An eminent group of scientists -- Stephen Hawking, Stuart Russell (Berkeley), and Max Tegmark (MIT) -- perhaps stimulated by the film Transcendence, and possibly even the recent EE Times debate “Robot Apocalypse” led by Max Maxfield, has issued what might be considered a warning about the possible danger of robots and artificial intelligence (AI). Such a warning about the application of AI and its derivative intelligent machines (IMs), especially in the area of military application, might be appropriate. But what if IMs are really just a new branch on the tree of evolution that has led us from the original Protists to where we are today (see Figure 1 below)?
Figure 1. Are artificial and machine intelligence the next step in evolution for humans?
(Source: Ron Neale)
The danger may not be some sort of catastrophic accident that ends human existence but the uncontrollable forces of evolution, resulting in the same outcome. Fear not, because in my view, for IMs to come into existence requires a unique evolutionary key. In Figure 1, I have introduced the concept of Synergistic Evolution (SE) to describe that key, and it is that aspect of evolution that suggests why it might not ever occur.
Synergistic Evolution (SE) requires a species to be aided in its evolutionary process by another species. This is not the same as acting as a food stuff, where the existence of an earlier species acts as the food or fuel that allows those higher up the chain to exist and evolve. Or where species like dogs or horses that exist at the same time, on a different branch, allows a species to more easily obtain food to exist and evolve.
The nearest equivalent example of SE might be a species variation such as selective breeding (unnatural selection), where human intervention is used to provide a characteristic, such as additional meat or milk in cattle or in hunting animals, dogs, or horses.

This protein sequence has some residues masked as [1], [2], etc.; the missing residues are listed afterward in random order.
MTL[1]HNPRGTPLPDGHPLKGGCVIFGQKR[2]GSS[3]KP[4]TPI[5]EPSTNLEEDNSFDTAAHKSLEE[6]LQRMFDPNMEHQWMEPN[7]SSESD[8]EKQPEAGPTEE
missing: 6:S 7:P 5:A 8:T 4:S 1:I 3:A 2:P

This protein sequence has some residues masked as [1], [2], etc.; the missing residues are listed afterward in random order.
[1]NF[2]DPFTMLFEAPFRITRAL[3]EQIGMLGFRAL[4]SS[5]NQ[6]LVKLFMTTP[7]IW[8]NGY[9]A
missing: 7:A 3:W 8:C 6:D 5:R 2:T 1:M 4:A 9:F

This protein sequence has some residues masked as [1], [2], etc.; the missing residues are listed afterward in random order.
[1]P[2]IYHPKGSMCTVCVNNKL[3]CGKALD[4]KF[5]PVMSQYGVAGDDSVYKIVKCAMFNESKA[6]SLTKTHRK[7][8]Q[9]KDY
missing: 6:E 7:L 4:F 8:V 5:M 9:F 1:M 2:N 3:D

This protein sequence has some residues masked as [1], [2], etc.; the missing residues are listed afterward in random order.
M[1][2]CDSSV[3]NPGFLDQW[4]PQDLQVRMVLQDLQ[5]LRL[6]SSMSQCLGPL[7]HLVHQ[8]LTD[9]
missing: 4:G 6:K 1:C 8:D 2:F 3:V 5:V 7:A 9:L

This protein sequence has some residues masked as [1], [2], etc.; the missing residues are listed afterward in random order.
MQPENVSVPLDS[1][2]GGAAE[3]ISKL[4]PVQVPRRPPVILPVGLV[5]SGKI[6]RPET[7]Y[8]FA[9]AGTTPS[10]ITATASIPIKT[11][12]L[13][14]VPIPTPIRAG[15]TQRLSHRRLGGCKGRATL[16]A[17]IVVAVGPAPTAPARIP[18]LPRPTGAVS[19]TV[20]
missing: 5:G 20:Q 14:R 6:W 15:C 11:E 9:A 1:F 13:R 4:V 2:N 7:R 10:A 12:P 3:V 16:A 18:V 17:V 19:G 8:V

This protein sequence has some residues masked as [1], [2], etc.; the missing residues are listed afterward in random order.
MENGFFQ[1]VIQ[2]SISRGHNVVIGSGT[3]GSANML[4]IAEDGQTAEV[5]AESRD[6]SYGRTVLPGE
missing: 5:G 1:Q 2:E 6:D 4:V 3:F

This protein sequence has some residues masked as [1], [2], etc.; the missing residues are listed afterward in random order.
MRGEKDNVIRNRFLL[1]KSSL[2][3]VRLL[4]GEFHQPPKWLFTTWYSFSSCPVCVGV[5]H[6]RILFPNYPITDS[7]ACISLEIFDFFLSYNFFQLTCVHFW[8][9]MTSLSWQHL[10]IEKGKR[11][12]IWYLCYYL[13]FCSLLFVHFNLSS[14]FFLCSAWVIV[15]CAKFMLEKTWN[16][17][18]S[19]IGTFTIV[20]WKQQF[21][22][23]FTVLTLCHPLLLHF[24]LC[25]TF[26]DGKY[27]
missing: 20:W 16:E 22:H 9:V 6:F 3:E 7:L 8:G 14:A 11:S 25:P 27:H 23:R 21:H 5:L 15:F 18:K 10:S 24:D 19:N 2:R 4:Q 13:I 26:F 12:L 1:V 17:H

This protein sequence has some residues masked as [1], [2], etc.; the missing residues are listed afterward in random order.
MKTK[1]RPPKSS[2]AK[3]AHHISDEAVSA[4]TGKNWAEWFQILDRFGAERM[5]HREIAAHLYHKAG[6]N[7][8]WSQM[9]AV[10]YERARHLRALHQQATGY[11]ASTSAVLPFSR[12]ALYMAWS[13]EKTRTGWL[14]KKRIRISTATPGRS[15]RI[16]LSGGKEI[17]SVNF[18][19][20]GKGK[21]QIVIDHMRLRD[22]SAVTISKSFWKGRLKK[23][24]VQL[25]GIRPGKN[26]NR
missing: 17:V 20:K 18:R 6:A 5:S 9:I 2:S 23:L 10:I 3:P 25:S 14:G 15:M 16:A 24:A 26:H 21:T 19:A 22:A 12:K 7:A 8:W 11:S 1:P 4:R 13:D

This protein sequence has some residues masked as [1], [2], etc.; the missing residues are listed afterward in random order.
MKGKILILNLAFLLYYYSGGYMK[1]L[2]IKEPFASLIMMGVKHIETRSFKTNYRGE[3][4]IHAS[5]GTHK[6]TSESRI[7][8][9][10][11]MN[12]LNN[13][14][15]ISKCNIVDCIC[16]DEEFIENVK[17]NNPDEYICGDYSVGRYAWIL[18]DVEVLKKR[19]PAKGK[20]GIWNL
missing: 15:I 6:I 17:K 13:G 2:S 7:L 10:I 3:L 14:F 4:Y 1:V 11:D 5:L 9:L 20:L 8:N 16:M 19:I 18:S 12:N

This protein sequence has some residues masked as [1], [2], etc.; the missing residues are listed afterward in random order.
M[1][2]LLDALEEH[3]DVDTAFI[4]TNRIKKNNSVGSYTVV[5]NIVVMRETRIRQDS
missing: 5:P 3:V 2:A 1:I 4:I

In any flight of fancy, I think the three options as illustrated in the next chart from left to right must be considered as possibilities: the first option of the evolution of some very clever tools, weapons, and body parts that become an integral part of the human species tree; or the second option as originally drawn in Figure 1 of a new branch on the tree of evolution; or the third option an extension of the human branch.
I have not attempted to provide a time scale for the vertical part of Figure 2, although I was very tempted to suggest that the horizontal scale from left to right might be considered as possibly a log scale of bovine excrement.
To be or not to be
As it will be the products and efforts of the electronics industry and its people that make possible this next step on the tree of evolution, if there is danger ahead, will they let it happen, or will they even be able to control it? Or will the artificial intelligence reach a level where it will understand the nature of human emotions and manipulate something like greed or desire to create an environment leading to the required IMs? Manipulation now plays a key role in politics and life, and it results from a misuse of some of the products of the electronics industry.
What will an IM species look like? Will it have a human-like form? Evolution has provided us humans with a pretty good engine, which consumes a variety of readily available food and oxygen. If the IMs copy that, then some of their parts might have human characteristics.